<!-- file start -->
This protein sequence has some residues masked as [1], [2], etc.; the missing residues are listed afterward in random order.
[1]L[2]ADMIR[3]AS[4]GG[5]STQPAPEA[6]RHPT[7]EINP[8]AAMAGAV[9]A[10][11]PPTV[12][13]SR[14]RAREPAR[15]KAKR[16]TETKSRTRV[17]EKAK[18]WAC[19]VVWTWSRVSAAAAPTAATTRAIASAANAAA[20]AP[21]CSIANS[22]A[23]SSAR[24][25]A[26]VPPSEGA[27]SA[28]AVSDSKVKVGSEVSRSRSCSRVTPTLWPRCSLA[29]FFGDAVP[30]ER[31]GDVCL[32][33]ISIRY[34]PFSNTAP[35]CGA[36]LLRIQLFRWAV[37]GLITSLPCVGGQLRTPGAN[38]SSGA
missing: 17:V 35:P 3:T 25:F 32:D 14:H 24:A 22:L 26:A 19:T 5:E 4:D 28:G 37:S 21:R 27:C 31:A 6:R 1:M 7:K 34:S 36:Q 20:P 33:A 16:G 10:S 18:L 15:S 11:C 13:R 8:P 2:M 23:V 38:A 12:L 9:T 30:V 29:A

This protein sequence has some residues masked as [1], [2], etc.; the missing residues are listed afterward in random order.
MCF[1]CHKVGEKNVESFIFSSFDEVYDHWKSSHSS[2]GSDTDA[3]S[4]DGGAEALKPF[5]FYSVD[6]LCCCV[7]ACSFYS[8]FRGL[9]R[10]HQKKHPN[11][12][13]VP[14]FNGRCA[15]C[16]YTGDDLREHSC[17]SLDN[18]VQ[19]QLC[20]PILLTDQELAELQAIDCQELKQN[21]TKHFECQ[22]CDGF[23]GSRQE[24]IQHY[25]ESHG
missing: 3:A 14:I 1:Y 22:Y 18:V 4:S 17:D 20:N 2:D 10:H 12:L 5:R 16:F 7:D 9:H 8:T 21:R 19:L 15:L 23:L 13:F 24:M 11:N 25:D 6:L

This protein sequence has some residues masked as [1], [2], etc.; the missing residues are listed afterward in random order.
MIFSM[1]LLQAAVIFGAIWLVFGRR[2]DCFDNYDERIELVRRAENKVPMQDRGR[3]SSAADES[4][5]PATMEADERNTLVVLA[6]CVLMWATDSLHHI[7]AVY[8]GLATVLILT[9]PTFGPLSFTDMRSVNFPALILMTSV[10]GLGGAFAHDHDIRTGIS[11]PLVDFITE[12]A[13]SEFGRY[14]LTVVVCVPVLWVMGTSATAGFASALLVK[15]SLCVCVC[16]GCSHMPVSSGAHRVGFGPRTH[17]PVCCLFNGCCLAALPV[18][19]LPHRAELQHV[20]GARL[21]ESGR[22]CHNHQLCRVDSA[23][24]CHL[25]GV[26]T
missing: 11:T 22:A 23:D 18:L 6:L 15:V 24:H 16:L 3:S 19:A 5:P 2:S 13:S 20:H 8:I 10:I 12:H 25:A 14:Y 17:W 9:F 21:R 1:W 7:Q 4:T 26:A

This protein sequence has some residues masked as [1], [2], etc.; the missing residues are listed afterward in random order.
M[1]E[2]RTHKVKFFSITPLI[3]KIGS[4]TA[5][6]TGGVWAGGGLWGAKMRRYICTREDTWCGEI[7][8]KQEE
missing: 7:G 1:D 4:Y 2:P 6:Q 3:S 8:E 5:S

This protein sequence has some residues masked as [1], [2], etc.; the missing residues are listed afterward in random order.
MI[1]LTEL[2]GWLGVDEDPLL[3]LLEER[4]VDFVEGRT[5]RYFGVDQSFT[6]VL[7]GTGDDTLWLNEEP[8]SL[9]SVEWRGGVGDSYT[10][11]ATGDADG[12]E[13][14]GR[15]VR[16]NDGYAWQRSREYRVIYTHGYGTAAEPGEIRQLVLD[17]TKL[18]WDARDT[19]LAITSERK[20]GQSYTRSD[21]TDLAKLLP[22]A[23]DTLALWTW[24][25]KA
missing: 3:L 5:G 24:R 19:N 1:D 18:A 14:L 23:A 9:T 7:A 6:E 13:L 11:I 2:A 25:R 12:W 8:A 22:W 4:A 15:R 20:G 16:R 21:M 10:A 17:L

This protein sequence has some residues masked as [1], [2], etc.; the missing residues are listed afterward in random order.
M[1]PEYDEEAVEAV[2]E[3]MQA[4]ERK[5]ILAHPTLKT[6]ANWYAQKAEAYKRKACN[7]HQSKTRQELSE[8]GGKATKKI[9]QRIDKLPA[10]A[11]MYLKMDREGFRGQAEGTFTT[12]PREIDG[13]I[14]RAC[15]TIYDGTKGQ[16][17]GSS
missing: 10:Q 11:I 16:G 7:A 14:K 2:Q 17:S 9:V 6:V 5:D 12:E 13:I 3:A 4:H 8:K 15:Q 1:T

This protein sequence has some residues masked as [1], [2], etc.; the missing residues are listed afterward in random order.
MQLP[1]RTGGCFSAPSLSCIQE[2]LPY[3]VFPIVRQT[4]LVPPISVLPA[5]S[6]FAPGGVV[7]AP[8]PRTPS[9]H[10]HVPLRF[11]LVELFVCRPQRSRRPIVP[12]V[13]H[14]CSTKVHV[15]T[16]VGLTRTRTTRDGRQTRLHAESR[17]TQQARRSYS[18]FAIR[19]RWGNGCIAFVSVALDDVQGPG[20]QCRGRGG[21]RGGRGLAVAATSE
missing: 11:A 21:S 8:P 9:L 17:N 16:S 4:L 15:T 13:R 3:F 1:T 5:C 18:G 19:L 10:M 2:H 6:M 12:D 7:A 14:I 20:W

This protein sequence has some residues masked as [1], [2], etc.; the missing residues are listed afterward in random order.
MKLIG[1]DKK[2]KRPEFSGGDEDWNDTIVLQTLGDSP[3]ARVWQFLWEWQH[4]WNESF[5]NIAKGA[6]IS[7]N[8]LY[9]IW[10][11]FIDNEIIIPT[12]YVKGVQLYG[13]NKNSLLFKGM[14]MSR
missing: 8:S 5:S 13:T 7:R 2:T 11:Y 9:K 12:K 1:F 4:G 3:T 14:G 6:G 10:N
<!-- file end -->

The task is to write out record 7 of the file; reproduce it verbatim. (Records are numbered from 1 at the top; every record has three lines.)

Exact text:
This protein sequence has some residues masked as [1], [2], etc.; the missing residues are listed afterward in random order.
MQLP[1]RTGGCFSAPSLSCIQE[2]LPY[3]VFPIVRQT[4]LVPPISVLPA[5]S[6]FAPGGVV[7]AP[8]PRTPS[9]H[10]HVPLRF[11]LVELFVCRPQRSRRPIVP[12]V[13]H[14]CSTKVHV[15]T[16]VGLTRTRTTRDGRQTRLHAESR[17]TQQARRSYS[18]FAIR[19]RWGNGCIAFVSVALDDVQGPG[20]QCRGRGG[21]RGGRGLAVAATSE
missing: 11:A 21:S 8:P 9:L 17:N 16:S 4:L 15:T 13:R 3:F 1:T 5:C 18:G 19:L 10:M 2:H 6:M 12:D 7:A 14:I 20:W